Pamela had known better than to trust my cries while denying that something was the matter. She had all but stopped short of slapping me back to reality from my drowned world of tears. She had found me half-destroyed by her leather couch alone.
She especially enjoyed emphasizing how alone I was.
Except for the crumbs and empty pop can, the idea that Tommy had even recently been there would have normally appeared illogical given how instead of a boy causing so much damage, from the looks of me, you would think a tornado would have crossed by and ripped my heart to shreds within this sad encasement of a human body.
I had pushed Pamela off of me when she had tried to ask me where Tommy had gone and why I had been so upset when she had found me. I barely paid notice to her silent yelp as I ran to the door and pushed my way out into the cold afternoon.
It had started to snow softly and the cold wind had picked up its urgency. Tommy's car had been gone by then and I contemplated going to see Mike, but I couldn't. I couldn't handle having him see me like this. I knew that I had a lot to say to him, but I couldn't. I couldn't bring myself to do it. I was disgusted with myself and the thought of him feeling the same hurt far worse than I thought was feasibly possible. So I just ran, with my mother's cries behind me, each step I took separated me from my shameful past, my weaknesses; from my childhood.
I hadn't been wearing a coat and the below-freezing temperature felt welcomed on my overheated skin, which was ironic given my current mental and emotional state. I was like a nuclear bomb: waiting to explode and take everything with me. I wasn't safe for anyone to see or feel.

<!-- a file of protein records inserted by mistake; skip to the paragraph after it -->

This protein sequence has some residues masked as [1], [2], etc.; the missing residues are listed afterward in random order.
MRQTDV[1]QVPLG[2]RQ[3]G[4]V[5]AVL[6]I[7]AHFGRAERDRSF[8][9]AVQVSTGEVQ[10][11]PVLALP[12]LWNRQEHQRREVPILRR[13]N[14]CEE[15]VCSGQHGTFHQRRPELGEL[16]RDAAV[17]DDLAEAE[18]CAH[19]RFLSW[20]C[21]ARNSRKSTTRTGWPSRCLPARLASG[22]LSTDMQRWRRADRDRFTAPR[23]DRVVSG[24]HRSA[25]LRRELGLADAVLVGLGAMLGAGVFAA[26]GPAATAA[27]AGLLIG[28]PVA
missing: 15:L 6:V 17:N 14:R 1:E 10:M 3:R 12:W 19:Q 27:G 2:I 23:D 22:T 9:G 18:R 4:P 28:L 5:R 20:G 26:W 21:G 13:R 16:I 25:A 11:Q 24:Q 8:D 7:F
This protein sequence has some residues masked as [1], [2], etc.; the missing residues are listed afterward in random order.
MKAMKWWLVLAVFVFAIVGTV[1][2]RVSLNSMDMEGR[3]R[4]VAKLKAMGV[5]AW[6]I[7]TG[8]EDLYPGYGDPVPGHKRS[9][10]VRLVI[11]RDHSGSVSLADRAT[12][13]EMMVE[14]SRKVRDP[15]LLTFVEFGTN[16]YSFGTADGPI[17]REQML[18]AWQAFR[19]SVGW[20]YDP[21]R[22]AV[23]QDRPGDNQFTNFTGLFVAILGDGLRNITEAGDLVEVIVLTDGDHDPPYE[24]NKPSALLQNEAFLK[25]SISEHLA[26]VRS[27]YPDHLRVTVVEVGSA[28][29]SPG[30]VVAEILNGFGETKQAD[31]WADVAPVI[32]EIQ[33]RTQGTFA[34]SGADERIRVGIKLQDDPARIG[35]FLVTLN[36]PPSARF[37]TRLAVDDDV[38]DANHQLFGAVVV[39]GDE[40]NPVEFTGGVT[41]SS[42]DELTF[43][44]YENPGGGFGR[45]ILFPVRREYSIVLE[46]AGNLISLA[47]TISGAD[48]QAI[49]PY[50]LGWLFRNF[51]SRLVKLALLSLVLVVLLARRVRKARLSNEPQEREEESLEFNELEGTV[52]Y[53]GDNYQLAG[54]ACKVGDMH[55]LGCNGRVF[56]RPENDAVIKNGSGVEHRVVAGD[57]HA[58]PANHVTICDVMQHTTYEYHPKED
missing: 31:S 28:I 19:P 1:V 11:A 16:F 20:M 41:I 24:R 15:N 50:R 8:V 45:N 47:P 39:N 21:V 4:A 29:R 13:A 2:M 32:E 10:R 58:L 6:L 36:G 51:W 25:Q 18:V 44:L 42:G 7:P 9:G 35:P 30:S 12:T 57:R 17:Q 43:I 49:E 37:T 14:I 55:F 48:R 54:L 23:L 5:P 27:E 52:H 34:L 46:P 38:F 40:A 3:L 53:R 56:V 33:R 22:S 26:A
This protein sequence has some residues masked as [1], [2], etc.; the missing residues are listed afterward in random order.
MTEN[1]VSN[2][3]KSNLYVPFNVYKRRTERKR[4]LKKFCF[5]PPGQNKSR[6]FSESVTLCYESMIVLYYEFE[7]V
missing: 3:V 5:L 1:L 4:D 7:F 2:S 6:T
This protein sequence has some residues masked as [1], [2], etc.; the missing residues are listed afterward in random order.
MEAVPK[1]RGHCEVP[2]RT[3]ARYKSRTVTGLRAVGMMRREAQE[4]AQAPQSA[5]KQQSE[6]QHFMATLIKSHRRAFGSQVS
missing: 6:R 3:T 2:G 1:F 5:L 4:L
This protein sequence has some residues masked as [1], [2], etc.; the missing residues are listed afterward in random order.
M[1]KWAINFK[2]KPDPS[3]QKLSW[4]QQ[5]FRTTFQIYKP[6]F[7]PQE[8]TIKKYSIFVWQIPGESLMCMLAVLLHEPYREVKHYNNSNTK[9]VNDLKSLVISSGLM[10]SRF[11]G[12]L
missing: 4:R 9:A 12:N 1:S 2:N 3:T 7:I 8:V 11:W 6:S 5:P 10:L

I found myself in the small forest near the high school and I slowed to a walk. My lungs burned—but it wasn't for air to breathe, it was for the need to live. I wasn't willing anymore. I couldn't do it, I had lost too much and I was beyond repair.
That was when I somehow stood on the edge of the large cliff that overlooked the only greenery left in the area. It was a deep plummet that would put Hell to shame.
I held onto the branch of a tree beside me and contemplated everything. It's funny what you think about before you kill yourself. I thought about when my father had stared at me with blood clouding my vision or when he was set on a stretcher, lifeless, in a different ambulance than mine—his lead to the land of the dead, mine was unfortunately taken to the land of the living. I thought about the little ant that had curiously snacked on my crumbs outside of my aunt's house when I had been seven and how she had stepped on it unbeknownst to her, the poor thing had been only looking for sustenance to live. What had my father been doing that justified being stepped on by a drunk driver?
I stepped closer to the ledge and heard a twig behind me snap. I woke up from my trance with a twitch that resulted in me almost losing my footing. I turned around ready to face any questioning visitor and instead was met with a gray-eyed deer. She was beautiful. Her body was sprinkled with soft, delicate snow and her eyes were unblinking and curious. What are you doing there? She seemed to ask, cocking her head to the side.
I was in awe and found myself stepping away from the edge, closing in on my savior. She let me pet her, quietly becoming a sort of guardian angel. I cried then, I remember, and she had not run off, instead she had still stood there watching me, still asking, what are you doing there?
I had returned to Pamela's house shortly after, defeated. We agreed that I needed time away. She had called my aunt, sobbing no doubt, that Toronto perhaps wasn't the best place for me. I was gone by the next afternoon.
I couldn't see him. I couldn't apologize and say goodbye. I loved him too much for that; he didn't deserve to see me at my worst.
"But that wasn't your decision to make." Mike says to me now. His eyes are searching, trying to read what my silence means. "You don't know... you have no idea what I thought Jenna, I..."